The manner in which he dealt with the potato blight, and consequent Irish Famine, is indefensible. His policy from first to last was a policy of delay—delay in a case in which delay was ruin. He went on by slow and almost imperceptible degrees preparing his colleagues for his altered views on the Corn duties; talking and writing all the time pathetically, about the deep apprehensions he entertained of an impending famine in Ireland, while his whole heart was set on quite another object. To aid this masked policy of his, there was Commission after Commission—the Scientific Commission, the Castle Commission, the Police inquiry; and these went on analyzing, printing, and distributing hundreds weight of query sheets, and making reports, long after it was proved, beyond all doubt, that half the food of the Irish people had been irretrievably lost, the money value of which was estimated at from eight to ten millions of pounds sterling. So early as the end of October, 1845, Dr. Playfair, his own scientific investigator, expressed to him his opinion that fully one half of the potatoes in Ireland were perfectly unfit for human food; he said he had made a careful tour of the potato shops of Dublin, and had found that those potatoes picked as sound had nineteen bad for fourteen good! Sir Robert Peel knew this in October, 1845; admitted its truth more than once during the session of Parliament that followed, and yet the bill which he persisted in regarding as the only panacea for such a national calamity, did not become law until the 25th of June, 1846, eight months afterwards; but of course four millions of foodless Irish must battle with starvation until the Premier had matured and carried his measure for securing cheap bread for the artizans of England; and further, those same famishing millions had, day after day, to submit to be insulted by his false and hollow assertion, that all this was done for them. Nor can it be urged in his favour, that the delay in repealing the Corn Laws was the fault of his opponents, not his own; for no one knew better than he, a shrewd experienced party leader, that every available weapon of Parliamentary warfare would be used, as they were used, against his bill for the repeal of the Corn Laws, in order to strike it down by sheer defeat if possible, but if not, at least to maim and lop it of its best provisions.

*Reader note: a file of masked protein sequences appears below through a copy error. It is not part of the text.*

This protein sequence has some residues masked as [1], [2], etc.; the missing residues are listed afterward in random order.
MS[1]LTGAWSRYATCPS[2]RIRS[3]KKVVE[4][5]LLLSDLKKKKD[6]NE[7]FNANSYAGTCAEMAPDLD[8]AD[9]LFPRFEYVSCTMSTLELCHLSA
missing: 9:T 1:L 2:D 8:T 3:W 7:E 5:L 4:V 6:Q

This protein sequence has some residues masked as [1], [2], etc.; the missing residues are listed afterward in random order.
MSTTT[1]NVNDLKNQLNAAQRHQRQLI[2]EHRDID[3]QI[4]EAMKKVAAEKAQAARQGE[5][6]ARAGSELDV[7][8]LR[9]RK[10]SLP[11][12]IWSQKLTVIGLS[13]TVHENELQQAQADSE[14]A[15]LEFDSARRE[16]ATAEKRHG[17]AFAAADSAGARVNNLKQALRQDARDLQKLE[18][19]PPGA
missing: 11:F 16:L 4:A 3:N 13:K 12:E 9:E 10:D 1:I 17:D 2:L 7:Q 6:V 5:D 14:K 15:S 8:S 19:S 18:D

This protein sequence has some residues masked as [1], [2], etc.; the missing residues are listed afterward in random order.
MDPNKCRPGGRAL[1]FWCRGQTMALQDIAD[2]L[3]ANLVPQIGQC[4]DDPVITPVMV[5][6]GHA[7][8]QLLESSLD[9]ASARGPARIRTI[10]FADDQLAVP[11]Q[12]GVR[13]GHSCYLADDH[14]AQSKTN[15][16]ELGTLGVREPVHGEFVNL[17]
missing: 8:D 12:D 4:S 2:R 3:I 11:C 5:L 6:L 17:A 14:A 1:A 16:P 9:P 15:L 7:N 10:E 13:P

Mr. Culhoun.
 During the debate in the House of Lords on the Address, in January, 1846, Lord Brougham stated his views about the repeal of the Corn Laws; the reasons why they should be repealed, and the effects of that repeal. These views must have seemed to many at the time strange enough, if not eccentric, but they have turned out to be singularly correct. He said:—“It was my opinion that an alteration in the commercial policy of this country with respect to corn, as well as to other commodities, was highly expedient; I will not say solely, but principally,